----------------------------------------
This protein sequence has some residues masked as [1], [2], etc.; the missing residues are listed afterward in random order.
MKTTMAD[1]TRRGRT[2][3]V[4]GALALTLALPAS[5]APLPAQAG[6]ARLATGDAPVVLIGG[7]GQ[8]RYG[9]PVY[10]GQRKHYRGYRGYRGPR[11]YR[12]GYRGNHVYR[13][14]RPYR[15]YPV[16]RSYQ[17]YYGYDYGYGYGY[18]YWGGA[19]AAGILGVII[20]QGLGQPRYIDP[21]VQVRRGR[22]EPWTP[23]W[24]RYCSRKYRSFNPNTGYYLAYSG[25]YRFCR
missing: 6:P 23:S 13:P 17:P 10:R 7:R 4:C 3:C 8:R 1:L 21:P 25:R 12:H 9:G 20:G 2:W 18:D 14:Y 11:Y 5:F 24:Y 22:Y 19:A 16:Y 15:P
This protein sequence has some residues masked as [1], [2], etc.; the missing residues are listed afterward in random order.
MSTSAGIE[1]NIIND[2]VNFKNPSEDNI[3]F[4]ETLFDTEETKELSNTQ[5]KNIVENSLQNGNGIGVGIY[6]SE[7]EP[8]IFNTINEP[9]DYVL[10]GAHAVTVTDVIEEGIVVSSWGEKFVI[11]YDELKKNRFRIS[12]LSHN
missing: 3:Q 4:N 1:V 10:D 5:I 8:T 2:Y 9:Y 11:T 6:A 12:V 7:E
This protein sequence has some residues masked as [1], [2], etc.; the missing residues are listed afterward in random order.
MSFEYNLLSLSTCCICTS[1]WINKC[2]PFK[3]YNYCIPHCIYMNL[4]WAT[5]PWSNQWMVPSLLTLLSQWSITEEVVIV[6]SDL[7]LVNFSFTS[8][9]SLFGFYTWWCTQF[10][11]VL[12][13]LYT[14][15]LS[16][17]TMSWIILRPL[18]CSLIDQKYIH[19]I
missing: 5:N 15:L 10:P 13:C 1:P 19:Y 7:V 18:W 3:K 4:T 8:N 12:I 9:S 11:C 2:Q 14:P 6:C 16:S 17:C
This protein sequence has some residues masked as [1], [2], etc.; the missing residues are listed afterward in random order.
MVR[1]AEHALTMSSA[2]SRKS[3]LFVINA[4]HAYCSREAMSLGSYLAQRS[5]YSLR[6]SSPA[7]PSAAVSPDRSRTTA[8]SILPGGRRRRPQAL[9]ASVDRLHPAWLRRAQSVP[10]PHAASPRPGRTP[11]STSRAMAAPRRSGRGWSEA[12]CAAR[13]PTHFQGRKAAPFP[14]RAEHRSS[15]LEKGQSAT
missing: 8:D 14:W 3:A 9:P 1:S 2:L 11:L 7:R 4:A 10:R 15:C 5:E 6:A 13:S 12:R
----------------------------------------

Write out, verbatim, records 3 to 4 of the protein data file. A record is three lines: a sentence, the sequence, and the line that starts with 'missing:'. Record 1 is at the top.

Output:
This protein sequence has some residues masked as [1], [2], etc.; the missing residues are listed afterward in random order.
MSFEYNLLSLSTCCICTS[1]WINKC[2]PFK[3]YNYCIPHCIYMNL[4]WAT[5]PWSNQWMVPSLLTLLSQWSITEEVVIV[6]SDL[7]LVNFSFTS[8][9]SLFGFYTWWCTQF[10][11]VL[12][13]LYT[14][15]LS[16][17]TMSWIILRPL[18]CSLIDQKYIH[19]I
missing: 5:N 15:L 10:P 13:C 1:P 19:Y 7:V 18:W 3:K 4:T 8:N 12:I 9:S 11:C 2:Q 14:P 6:C 16:S 17:C
This protein sequence has some residues masked as [1], [2], etc.; the missing residues are listed afterward in random order.
MVR[1]AEHALTMSSA[2]SRKS[3]LFVINA[4]HAYCSREAMSLGSYLAQRS[5]YSLR[6]SSPA[7]PSAAVSPDRSRTTA[8]SILPGGRRRRPQAL[9]ASVDRLHPAWLRRAQSVP[10]PHAASPRPGRTP[11]STSRAMAAPRRSGRGWSEA[12]CAAR[13]PTHFQGRKAAPFP[14]RAEHRSS[15]LEKGQSAT
missing: 8:D 14:W 3:A 9:P 1:S 2:L 11:L 7:R 4:A 10:R 15:C 5:E 6:A 13:S 12:R